[The Challenge]
[Back to top of page] Each time I implement "Working From The Family", I adapt it to the specifics of a class's needs. Before the project begins, I meet with the teacher to discover the supplies available; the technical skills to build upon; the modifications that will make WFTF complementary to other student art projects; the curriculum links to focus on; and any other teacher expectations. With these foundations in place, "Working From The Family" has proven itself to be stimulating and engaging to students and teachers.

The primary challenge of this project comes from the realities of education in Ontario today. Cuts to public spending have decreased the amount of arts in schools. Some classes I visit have had no visual arts so far that year. Students in this situation are eager to learn and full of ideas, but have limited background to build on. School finances are often a consideration, too. Supplies can be meagre: one school didn't have enough pencils for all students and couldn't buy more since their year's supply budget was exhausted! School boards and individual institutions don't always have the money to pay the artist's honorarium - a stipend of $60 a day that the Ontario Arts Council requires as a gesture of school commitment to the initiative and the artist. Some parent groups have raised money to pay this fee so that they children may enjoy arts at school. In spite of these bottom line realities, teachers are facing increased expectations: recently released curriculum guidelines lay out extensive and formidable 'learning outcomes' (the knowledge and skills students are supposed to master) for the visual arts.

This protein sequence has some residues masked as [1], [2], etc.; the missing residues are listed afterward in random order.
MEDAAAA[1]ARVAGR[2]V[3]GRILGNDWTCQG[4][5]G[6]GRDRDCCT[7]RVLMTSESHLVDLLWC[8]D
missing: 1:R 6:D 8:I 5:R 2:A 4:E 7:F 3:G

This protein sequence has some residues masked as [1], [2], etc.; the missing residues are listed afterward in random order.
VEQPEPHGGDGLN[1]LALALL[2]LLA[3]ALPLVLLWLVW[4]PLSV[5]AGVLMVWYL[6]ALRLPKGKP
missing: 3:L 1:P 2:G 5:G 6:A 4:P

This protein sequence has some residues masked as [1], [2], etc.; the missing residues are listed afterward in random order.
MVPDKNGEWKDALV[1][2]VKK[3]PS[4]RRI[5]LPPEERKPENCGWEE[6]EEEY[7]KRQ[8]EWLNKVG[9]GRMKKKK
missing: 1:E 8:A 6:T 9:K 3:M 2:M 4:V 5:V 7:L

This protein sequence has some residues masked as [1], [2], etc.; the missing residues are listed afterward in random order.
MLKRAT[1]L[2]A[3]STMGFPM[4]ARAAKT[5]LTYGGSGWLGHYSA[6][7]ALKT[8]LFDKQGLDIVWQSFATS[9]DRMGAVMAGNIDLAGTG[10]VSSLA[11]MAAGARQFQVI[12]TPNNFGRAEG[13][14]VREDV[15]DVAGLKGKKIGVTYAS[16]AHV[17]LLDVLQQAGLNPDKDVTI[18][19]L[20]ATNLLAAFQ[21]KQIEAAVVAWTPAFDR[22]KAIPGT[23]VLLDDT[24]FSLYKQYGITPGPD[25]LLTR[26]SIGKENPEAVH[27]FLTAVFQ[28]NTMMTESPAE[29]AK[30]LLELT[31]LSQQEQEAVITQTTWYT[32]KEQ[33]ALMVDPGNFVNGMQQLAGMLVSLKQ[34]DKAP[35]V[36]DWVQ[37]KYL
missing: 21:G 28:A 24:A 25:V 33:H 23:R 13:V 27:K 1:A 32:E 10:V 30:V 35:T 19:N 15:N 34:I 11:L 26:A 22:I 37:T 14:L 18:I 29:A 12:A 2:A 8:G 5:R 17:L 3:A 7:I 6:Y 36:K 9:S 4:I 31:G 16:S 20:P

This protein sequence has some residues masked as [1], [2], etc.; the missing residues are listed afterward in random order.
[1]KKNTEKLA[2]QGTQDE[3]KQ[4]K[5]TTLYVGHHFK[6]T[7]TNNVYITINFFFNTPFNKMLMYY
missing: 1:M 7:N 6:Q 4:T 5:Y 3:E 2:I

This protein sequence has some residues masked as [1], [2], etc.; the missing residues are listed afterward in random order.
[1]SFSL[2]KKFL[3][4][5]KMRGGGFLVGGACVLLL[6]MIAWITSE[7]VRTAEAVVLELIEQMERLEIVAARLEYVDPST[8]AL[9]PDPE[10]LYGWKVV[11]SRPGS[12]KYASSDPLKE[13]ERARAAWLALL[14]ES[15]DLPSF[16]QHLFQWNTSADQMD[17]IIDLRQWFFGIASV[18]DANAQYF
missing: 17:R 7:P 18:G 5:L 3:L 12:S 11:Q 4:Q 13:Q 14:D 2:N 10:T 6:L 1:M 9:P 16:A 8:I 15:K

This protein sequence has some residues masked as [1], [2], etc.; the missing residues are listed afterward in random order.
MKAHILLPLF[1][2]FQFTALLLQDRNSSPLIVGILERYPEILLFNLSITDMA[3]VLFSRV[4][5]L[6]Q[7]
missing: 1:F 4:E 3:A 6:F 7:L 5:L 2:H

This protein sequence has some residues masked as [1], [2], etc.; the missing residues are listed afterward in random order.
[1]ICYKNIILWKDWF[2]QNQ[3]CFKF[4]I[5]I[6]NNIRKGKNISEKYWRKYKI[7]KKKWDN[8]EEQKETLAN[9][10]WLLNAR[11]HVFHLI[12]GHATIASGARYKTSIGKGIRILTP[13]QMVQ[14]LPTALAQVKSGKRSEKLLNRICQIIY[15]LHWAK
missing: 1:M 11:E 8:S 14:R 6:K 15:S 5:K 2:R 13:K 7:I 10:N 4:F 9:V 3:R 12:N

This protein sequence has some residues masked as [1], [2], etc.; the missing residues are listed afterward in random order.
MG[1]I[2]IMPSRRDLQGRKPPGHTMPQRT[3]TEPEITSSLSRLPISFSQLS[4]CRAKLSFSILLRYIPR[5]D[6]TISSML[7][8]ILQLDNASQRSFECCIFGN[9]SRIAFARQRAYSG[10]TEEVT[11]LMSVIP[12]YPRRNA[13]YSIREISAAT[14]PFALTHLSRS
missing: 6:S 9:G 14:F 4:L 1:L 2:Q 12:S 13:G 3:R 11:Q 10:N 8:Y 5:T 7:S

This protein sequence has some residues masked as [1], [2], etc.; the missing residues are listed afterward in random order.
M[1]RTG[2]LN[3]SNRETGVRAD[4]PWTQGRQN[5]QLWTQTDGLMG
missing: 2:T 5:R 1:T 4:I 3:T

"This was so much fun! I had such a great time working on my project and describing my feelings about it to Kathleen. I just wish we had more time to talk to Kathleen about our work, but everything else was perfect! Thanks for everything!"

-- grade 8 participant, St. Bernadette School

 

Despite these challenges, my many years of teaching this project confirm that "Working From The Family" is wonderfully successful in teaching art-making and visual storytelling techniques. The feedback from students -- who are warm, welcoming, and very enthusiastic -- supports these observations.

[Student art work]  
  Teaching Philosophy ]

Instructor - Concordia University • Artist Teacher - Royal Conservatory of Music ]

[ Artist in Education - Ontario Arts Council • Gallery of Student Work ]
[Kathleen Vaughan, artist, teacher]  
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[Kathleen Vaughan, artist, teacher]  
  [Toronto, Ontario, Canada]
 

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[Back to top of page] All original artwork and texts: © Kathleen Vaughan, 2000-2012, except where otherwise noted. 'redhanded' text-based logo design: © Dale Barrett, 1997. 'redhanded' logo photo: © Paul Buer, 1996. • All Rights Reserved